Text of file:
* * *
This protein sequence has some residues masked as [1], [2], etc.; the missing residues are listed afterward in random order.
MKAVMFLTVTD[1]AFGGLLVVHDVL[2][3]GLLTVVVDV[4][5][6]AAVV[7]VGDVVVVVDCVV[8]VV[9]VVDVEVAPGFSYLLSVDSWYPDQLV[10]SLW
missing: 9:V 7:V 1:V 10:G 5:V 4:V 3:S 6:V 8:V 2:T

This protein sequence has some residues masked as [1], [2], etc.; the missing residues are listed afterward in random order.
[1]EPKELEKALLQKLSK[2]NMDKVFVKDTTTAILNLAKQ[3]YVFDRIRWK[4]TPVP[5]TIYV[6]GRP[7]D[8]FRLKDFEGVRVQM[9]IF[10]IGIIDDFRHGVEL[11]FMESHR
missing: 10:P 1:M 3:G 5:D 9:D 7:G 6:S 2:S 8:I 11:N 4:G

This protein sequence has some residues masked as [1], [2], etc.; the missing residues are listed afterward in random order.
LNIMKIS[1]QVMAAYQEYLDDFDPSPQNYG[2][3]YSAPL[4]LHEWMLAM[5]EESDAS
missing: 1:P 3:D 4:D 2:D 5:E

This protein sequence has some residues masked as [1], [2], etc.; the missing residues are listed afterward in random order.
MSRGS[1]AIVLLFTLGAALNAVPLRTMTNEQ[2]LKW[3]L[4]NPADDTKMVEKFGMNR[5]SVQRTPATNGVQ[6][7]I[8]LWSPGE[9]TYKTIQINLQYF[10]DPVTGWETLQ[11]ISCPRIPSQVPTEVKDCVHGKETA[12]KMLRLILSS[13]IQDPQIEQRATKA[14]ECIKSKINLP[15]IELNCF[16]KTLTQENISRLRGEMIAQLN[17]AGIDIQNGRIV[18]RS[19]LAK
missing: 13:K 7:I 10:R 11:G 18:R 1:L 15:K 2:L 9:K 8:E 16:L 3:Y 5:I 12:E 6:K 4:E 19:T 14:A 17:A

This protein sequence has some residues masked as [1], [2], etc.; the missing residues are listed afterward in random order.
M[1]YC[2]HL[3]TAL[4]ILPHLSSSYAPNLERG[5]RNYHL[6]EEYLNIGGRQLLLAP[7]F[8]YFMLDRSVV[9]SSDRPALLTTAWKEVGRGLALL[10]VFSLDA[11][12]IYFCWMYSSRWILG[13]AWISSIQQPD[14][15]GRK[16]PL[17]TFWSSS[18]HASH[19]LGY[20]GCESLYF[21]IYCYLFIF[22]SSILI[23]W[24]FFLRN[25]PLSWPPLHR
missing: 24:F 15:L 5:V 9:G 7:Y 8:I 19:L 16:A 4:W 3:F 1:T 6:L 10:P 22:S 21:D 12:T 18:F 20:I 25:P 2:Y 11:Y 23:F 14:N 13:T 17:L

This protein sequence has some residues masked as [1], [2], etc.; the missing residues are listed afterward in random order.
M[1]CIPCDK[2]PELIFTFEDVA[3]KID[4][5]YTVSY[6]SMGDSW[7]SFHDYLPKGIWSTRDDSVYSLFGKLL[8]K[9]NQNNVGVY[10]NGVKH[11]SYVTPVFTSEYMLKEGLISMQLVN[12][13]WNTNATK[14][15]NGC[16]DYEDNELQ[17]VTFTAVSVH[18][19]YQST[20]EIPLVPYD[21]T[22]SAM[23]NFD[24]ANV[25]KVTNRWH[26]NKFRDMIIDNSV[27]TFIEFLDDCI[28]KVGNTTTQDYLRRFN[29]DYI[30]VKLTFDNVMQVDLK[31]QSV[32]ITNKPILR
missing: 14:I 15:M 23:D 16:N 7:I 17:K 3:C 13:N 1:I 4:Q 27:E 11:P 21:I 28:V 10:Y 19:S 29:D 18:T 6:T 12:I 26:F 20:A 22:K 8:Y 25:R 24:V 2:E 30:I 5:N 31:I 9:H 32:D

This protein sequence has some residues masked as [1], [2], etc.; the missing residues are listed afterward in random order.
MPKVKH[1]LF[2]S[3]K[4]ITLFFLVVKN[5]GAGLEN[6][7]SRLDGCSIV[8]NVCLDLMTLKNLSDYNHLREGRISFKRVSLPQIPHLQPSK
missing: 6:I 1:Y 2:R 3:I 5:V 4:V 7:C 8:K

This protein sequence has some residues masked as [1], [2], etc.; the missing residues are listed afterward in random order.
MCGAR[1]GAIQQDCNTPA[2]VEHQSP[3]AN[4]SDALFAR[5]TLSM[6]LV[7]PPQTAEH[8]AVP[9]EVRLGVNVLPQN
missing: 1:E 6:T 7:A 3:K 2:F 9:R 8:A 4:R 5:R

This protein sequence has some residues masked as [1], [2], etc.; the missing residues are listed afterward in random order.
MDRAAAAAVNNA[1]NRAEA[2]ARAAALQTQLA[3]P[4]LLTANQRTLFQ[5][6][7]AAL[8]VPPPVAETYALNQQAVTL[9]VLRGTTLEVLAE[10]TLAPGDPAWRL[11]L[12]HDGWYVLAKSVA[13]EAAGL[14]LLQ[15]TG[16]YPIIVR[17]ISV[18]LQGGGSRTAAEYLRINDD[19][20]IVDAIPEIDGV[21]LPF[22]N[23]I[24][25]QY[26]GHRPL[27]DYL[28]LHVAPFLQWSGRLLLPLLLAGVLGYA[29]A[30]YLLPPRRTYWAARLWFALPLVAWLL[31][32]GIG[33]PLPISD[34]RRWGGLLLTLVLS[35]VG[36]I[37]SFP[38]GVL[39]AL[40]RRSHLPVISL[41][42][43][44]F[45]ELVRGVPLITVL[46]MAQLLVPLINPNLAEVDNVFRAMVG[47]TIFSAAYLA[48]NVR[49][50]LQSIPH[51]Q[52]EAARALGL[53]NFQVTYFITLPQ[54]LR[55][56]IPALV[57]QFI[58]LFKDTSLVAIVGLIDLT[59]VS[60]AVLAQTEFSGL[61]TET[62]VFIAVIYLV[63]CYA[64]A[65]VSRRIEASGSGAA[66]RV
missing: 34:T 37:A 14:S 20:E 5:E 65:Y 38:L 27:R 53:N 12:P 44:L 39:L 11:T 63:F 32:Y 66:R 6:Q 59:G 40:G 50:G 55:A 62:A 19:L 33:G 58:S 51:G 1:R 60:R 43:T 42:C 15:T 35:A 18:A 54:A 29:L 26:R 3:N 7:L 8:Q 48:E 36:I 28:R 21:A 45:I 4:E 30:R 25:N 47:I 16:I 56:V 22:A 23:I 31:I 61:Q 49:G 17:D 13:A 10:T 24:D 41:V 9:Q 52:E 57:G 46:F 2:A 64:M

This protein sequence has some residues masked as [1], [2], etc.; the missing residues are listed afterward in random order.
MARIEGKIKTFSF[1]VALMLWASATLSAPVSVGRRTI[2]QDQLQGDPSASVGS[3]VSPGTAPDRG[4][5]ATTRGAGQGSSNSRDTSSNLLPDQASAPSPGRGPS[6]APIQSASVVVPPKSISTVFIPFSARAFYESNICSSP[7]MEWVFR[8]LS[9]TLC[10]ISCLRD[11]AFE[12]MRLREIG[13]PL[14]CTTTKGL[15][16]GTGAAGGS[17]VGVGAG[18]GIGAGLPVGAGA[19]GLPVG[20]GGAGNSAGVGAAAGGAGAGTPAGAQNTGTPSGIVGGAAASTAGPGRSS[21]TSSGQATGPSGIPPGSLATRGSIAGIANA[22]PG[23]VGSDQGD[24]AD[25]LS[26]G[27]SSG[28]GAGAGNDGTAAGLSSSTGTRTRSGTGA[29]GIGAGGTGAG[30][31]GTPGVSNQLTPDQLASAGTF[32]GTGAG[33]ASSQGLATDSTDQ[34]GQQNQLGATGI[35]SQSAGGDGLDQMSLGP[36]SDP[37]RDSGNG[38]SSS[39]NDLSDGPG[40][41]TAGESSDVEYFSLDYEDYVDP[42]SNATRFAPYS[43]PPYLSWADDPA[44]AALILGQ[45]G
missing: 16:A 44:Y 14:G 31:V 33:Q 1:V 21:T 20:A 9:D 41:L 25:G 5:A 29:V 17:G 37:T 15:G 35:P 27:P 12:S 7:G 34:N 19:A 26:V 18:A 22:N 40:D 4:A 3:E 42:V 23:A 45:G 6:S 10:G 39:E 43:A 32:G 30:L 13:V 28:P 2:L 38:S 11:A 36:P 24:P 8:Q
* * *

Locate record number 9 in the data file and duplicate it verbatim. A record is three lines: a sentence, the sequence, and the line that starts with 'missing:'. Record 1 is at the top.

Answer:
This protein sequence has some residues masked as [1], [2], etc.; the missing residues are listed afterward in random order.
MDRAAAAAVNNA[1]NRAEA[2]ARAAALQTQLA[3]P[4]LLTANQRTLFQ[5][6][7]AAL[8]VPPPVAETYALNQQAVTL[9]VLRGTTLEVLAE[10]TLAPGDPAWRL[11]L[12]HDGWYVLAKSVA[13]EAAGL[14]LLQ[15]TG[16]YPIIVR[17]ISV[18]LQGGGSRTAAEYLRINDD[19][20]IVDAIPEIDGV[21]LPF[22]N[23]I[24][25]QY[26]GHRPL[27]DYL[28]LHVAPFLQWSGRLLLPLLLAGVLGYA[29]A[30]YLLPPRRTYWAARLWFALPLVAWLL[31][32]GIG[33]PLPISD[34]RRWGGLLLTLVLS[35]VG[36]I[37]SFP[38]GVL[39]AL[40]RRSHLPVISL[41][42][43][44]F[45]ELVRGVPLITVL[46]MAQLLVPLINPNLAEVDNVFRAMVG[47]TIFSAAYLA[48]NVR[49][50]LQSIPH[51]Q[52]EAARALGL[53]NFQVTYFITLPQ[54]LR[55][56]IPALV[57]QFI[58]LFKDTSLVAIVGLIDLT[59]VS[60]AVLAQTEFSGL[61]TET[62]VFIAVIYLV[63]CYA[64]A[65]VSRRIEASGSGAA[66]RV
missing: 34:T 37:A 14:S 20:E 5:E 65:Y 38:L 27:R 53:N 12:P 44:L 39:L 11:T 63:F 32:Y 66:R 6:Q 59:G 40:G 50:G 55:A 62:A 19:L 33:G 58:S 51:G 1:R 60:R 43:T 42:C 15:T 35:A 18:A 54:A 29:L 26:R 3:N 7:L 8:Q 48:E 36:I 28:R 21:A 45:I 4:E 30:R 25:N 47:I 16:I 56:V 22:A 23:I 31:I 61:Q 49:G 17:D 13:A 10:T 24:D 41:V 9:Q 52:E 57:G 46:F 2:A 64:M